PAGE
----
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Thursday, April 22, 2021, 18:38
Cathay to close pilot base in Canada, may shut Australia, NZ
By Reuters
Thursday, April 22, 2021, 18:38 By Reuters

Cathay Pacific aircrafts line up on the tarmac at the Hong Kong International Airport, March 6, 2020. (KIN CHEUNG / FILE / AP)

Hong Kong's Cathay Pacific Airways Ltd will close its Canadian pilot base and has proposed to also shut its pilot bases in Australia and New Zealand, the airline said on Thursday.

No decisions have been made on the fate of its pilots based in Europe and the United States, the airline said in a statement that noted all passenger fleet pilots on overseas bases had been stood down since May 2020.

The decision to close the Canadian base is final, while Australia and New Zealand is a proposal at this stage and will involve a good-faith consultation process with employees, Cathay Pacific said

The decision to close the Canadian base is final, while Australia and New Zealand is a proposal at this stage and will involve a good-faith consultation process with employees, Cathay said.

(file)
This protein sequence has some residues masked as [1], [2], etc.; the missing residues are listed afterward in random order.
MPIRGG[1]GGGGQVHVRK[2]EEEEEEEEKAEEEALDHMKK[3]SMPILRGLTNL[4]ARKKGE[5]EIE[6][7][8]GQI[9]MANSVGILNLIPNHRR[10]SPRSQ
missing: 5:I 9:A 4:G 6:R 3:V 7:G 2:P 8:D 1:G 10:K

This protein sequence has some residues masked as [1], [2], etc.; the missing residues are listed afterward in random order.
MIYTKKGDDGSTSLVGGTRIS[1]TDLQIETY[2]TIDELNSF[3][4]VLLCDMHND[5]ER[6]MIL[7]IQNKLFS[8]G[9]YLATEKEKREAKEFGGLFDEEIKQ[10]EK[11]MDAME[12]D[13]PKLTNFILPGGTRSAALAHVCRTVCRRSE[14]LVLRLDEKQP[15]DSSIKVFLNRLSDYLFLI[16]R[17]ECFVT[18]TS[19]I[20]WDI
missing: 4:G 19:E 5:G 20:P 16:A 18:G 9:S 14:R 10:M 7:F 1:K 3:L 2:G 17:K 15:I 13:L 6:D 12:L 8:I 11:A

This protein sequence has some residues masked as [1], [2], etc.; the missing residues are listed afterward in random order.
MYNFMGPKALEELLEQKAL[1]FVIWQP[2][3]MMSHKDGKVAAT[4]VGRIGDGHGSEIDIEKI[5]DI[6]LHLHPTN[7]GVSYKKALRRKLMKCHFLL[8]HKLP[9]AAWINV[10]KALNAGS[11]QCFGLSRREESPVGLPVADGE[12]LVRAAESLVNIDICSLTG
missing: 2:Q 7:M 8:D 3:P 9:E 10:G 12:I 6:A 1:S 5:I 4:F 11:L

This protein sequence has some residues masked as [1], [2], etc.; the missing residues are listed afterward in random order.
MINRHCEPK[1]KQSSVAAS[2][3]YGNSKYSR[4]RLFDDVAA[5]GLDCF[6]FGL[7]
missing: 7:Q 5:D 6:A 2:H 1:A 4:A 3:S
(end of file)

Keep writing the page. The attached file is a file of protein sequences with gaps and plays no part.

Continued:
ALSO READ: Cathay Pacific flies fewer than 600 passengers a day on average

In Australia and New Zealand, employers must consult with staff before redundancies as part of union agreements but it is rare for publicly announced decisions to be reversed.

Qantas Airways Ltd and Air New Zealand Ltd made similar announcements last year about consultations before proceeding with their planned staff cuts.

Cathay's proposed closures were first reported by the South China Morning Post.

Cathay had already closed overseas cabin crew bases and shut its regional airline Cathay Dragon to help it conserve cash during the pandemic, resulting in the loss of more than 5,900 jobs.

The remaining Hong Kong-based pilots and cabin crew had to agree to permanent pay cuts to keep their jobs.

READ MORE: Cathay chairman: No immediate plans for more job cuts

Cathay, which lacks a domestic market at a time when international borders are largely shut, last month reported a record annual loss of HK$21.65 billion (US$2.8 billion).

It has been burning through as much as HK$1.9 billion of cash a month, though the carrier said last week that figure would begin to reduce slightly due to an easing of cargo crew quarantine requirements.


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